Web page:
Handmade business costs: everything you need to know
If you have a creative hobby that you’d like to turn into a full-time gig, you’re probably wondering where to start and when “it will finally happen” so you’ll be able to quit your 9 to 5. Whether you’re just in the planning stage, or already selling on Etsy or at local craft markets, there’s one thing you need to be clear on: money.
If numbers aren’t your thing and you’ve been avoiding the topic, this blog post is for you. Accounting might not be your favorite part of running your own business but it’s also your key to financial freedom and a profitable shop.
To gain clarity on how to account for your business costs (fixed, variables, COGS, overhead, etc.) keep reading!
Fixed costs / Overhead
The first thing you need to be clear on is how much does running your handmade business cost you even if you’re not making one single sale that month.
These costs are called fixed costs because they do not vary according to the numbers of sales you make. In other words, no matter how many products you make or sell on any given month, there will be expenses that you have to pay no matter what. These are your fixed business costs or costs that you have to pay to operate your business.
Another word for it that you might have seen or heard before is overhead.
Fixed costs = Overhead = Operating costs
Fixed costs (or overhead) include things like your studio rent, insurance, monthly plan for your website (hosting or shopify fee for example), office supplies, travel expenses to participate to markets and craft fairs (fuel, hotel, etc.), social media tools (hootsuite, etc.), shipping software, accounting and bookkeeping software or fees, etc.
VAriable costs / cost of goods sold
Variable costs are costs that vary depending on your production volume. The more products you make and sell, the more you will have to pay in variable costs. This is because these costs are directly related to the product creation process.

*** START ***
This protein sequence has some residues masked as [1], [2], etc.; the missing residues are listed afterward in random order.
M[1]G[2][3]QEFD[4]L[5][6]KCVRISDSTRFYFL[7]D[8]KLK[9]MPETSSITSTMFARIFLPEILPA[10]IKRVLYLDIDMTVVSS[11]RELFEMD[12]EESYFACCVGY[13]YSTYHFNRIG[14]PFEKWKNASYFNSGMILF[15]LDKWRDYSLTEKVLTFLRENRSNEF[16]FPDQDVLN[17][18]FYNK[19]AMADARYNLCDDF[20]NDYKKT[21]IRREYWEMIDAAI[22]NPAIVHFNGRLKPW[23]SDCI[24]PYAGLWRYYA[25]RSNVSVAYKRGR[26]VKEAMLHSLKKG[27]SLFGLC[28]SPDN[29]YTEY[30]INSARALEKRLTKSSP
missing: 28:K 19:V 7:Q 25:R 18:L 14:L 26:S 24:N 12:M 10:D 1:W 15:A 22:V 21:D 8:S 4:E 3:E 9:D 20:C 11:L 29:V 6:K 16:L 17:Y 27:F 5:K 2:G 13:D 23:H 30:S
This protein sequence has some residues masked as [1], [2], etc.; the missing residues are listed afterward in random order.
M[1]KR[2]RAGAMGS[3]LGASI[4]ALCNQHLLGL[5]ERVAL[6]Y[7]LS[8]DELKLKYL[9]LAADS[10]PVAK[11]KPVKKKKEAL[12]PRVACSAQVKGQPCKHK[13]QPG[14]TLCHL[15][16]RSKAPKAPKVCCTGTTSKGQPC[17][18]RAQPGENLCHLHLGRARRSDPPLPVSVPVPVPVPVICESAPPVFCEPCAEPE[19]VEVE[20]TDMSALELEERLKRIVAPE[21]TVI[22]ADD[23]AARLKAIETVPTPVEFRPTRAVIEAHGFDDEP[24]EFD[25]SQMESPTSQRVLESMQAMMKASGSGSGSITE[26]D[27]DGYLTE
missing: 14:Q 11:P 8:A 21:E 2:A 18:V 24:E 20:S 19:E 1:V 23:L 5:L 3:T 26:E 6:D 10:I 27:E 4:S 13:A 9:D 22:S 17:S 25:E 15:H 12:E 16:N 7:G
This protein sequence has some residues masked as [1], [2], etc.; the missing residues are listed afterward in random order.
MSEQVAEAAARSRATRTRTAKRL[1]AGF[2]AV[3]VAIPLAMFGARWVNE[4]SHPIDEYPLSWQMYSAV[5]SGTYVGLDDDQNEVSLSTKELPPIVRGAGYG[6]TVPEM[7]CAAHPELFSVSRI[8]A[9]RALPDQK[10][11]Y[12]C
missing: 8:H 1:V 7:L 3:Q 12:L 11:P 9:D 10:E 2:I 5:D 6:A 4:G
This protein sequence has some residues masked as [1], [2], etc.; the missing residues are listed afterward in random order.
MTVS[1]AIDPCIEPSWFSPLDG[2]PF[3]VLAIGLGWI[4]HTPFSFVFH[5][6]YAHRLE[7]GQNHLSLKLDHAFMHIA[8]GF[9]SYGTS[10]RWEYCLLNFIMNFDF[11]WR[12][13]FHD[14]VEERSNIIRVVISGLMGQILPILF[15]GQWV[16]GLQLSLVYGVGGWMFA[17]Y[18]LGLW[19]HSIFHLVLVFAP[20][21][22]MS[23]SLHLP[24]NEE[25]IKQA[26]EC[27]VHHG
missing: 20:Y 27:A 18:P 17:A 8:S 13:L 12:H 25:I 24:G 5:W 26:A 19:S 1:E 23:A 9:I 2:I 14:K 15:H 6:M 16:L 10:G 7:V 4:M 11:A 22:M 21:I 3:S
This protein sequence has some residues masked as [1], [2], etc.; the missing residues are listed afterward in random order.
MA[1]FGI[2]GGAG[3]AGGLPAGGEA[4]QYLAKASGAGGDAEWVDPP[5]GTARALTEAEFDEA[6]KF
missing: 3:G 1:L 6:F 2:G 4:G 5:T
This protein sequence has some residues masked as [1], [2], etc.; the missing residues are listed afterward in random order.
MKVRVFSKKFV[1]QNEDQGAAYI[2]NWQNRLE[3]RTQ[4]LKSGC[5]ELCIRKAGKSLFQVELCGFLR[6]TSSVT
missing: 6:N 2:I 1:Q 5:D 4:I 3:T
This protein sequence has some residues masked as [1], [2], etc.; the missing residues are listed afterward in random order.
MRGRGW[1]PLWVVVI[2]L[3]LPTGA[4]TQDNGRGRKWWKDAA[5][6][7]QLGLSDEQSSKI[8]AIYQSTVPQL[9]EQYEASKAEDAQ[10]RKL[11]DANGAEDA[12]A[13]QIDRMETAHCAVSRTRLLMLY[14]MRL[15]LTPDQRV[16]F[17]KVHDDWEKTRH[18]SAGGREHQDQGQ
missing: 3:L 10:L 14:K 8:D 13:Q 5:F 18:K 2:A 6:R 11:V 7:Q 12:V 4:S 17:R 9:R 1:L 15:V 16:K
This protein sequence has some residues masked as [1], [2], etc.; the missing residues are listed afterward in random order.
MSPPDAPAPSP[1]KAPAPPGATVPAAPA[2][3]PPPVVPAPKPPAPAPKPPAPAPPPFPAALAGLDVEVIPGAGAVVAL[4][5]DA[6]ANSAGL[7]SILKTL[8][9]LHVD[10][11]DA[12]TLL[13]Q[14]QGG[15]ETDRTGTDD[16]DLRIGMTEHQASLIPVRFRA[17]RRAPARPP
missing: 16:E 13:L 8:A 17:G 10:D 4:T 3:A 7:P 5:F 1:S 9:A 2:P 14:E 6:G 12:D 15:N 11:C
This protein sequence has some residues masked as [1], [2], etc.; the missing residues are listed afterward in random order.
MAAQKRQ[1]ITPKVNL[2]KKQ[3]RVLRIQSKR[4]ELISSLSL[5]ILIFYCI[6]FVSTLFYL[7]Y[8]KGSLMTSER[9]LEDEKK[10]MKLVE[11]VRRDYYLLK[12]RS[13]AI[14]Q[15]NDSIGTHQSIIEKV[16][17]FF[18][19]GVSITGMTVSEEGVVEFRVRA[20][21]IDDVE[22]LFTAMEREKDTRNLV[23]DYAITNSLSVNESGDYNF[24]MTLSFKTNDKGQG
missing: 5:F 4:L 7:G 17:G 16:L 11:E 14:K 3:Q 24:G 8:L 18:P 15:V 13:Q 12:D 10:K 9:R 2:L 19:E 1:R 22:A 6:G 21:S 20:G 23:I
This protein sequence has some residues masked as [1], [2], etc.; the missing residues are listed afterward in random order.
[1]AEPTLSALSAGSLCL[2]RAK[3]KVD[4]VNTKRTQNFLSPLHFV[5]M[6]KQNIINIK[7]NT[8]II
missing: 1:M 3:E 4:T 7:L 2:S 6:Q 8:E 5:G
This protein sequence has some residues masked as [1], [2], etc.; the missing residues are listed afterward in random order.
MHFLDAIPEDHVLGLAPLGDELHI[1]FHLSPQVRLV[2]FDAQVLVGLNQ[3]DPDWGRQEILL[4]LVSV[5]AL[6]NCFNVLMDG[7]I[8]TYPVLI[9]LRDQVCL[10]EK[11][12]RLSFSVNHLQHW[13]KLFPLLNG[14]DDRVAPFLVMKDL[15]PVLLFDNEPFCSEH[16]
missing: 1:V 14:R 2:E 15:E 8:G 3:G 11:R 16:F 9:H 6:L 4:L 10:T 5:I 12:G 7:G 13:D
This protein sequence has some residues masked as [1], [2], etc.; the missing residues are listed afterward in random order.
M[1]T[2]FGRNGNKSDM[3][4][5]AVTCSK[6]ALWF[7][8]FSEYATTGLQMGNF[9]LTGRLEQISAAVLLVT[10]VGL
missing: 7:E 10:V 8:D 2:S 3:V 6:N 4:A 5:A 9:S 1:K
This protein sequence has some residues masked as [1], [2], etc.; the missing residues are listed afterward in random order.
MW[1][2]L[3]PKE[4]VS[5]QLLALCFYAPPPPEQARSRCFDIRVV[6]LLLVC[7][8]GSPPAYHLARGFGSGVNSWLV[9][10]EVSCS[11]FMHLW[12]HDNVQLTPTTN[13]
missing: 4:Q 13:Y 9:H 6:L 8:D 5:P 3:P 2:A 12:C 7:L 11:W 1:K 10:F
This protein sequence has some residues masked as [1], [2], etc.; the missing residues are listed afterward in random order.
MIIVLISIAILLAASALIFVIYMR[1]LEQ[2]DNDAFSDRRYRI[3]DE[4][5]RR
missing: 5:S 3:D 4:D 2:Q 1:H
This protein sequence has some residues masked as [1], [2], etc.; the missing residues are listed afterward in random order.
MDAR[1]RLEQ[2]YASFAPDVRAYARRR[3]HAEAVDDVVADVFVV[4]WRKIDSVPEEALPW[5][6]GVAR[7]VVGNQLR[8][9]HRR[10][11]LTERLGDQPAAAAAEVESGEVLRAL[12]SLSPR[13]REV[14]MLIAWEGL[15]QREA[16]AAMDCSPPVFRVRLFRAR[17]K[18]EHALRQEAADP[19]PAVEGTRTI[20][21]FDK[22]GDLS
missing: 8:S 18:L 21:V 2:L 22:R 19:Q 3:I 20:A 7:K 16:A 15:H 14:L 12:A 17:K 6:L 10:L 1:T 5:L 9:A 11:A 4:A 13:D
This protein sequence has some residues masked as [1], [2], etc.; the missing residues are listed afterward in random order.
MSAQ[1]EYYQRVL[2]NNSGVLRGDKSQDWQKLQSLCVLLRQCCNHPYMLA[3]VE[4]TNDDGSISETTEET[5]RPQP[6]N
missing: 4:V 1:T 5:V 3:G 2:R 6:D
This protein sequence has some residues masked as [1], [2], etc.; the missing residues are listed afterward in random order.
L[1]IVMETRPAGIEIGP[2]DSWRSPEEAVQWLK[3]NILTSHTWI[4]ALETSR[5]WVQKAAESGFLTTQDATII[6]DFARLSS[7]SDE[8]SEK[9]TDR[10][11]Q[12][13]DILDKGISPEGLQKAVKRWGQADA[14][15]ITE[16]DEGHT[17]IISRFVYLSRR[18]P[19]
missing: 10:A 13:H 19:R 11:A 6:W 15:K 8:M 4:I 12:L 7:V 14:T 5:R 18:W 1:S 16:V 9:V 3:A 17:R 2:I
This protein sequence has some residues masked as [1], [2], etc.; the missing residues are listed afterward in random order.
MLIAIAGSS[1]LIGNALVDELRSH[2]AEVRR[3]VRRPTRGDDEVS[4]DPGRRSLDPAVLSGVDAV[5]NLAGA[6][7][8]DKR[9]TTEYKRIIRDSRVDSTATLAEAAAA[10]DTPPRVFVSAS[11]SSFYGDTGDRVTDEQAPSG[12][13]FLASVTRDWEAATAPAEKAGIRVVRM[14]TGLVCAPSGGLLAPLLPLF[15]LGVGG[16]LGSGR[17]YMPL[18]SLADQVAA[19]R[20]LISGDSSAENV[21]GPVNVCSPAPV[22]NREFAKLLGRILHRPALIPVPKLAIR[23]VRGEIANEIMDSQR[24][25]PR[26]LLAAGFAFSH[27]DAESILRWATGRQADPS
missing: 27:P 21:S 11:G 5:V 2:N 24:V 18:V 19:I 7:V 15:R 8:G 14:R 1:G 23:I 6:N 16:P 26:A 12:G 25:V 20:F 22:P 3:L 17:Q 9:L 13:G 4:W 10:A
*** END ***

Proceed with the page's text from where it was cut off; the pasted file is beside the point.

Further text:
Another word for variable costs that you could have seen or heard of is Cost of Goods Sold or COGS. This sounds complicated but don’t worry, it isn’t. It’s just a fancy word that accountants love to use to say “variable costs”.
Variable costs = Cost of goods sold = COGS
The reason for it is simple:
If every time you make and sell a product, your variable costs increase, it is like saying that there is a cost to selling this product: something that adds up to your fixed costs and that you wouldn’t have had to pay if you didn’t make and sell that product.
For that reason, variable costs are called “cost of goods sold” or in plain english “what it costs you to sell your products”.
Variable costs include things like: shipping and packaging costs for each product, and raw materials and supplies needed to create your products.
You can also include to your variable costs a percentage of loss for damaged supplies you received and couldn’t use or for pieces that you won’t be able to sell after all because of a defect that came up during the creation process.
LABOR costs / The cost of time
Lastly, it’s important to understand how to account for labor costs.
As a maker, you spend a lot of time actually making your products, and you need to pay yourself for that time. You have to account for it.
Your labor costs are:
Time spent creating a product X Your hourly wage
It will be different for each product.
Labor costs are overlooked by most handmade business owners because it can be hard to know exactly how much time you spend creating each product. But it is crucial to your business as this will affect your pricing strategy, and ultimately your profit. Don’t make the same mistake and run a test: create the same product 5 times and record how long it takes you on average.
NB: if you follow the logic of variables VS fixed costs that I explained above, then you will want to add your labor costs to your variable costs. After all, the more products you sell, the more time you spend producing them, the more you should be remunerated right? Well, no. I know it is counterintuitive to what I just told you about variables costs (COGS) but do not incorporate your labor cost in your variable costs. Keep them separate.
Calculating it all
Ok, now that we’re clear on what is what, it’s time to get to the nitty gritty and calculate your costs accurately. To help you do so, I have created an accounting cheat sheet that will guide you through each step. Do not panic, I made it so easy your nephew could do it 🙂
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